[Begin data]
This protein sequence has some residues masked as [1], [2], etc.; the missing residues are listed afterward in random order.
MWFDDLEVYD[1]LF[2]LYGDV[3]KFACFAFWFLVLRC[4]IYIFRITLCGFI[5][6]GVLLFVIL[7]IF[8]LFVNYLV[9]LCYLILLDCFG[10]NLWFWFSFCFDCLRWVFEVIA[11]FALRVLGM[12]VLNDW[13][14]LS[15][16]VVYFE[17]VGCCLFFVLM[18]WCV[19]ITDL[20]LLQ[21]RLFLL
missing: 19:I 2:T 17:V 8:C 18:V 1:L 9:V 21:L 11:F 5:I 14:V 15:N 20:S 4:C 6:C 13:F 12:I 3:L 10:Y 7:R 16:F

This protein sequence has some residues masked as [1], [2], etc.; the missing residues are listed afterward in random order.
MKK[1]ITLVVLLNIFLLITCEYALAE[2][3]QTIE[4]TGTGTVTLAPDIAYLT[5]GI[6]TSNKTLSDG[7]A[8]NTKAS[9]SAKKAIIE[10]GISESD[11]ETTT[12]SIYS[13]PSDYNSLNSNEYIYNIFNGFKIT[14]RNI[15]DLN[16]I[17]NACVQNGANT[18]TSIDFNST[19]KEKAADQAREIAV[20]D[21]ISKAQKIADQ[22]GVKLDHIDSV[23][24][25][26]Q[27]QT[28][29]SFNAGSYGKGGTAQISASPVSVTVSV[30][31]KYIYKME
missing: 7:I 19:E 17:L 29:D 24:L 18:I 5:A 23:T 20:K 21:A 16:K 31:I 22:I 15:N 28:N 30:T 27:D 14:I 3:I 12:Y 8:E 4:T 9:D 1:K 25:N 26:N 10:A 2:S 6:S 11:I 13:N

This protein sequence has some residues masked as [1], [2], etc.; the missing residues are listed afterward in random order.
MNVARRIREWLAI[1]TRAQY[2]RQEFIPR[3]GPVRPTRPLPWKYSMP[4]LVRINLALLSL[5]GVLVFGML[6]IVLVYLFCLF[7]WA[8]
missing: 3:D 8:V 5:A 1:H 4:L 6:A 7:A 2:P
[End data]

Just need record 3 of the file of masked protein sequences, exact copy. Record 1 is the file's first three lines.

This protein sequence has some residues masked as [1], [2], etc.; the missing residues are listed afterward in random order.
MNVARRIREWLAI[1]TRAQY[2]RQEFIPR[3]GPVRPTRPLPWKYSMP[4]LVRINLALLSL[5]GVLVFGML[6]IVLVYLFCLF[7]WA[8]
missing: 3:D 8:V 5:A 1:H 4:L 6:A 7:A 2:P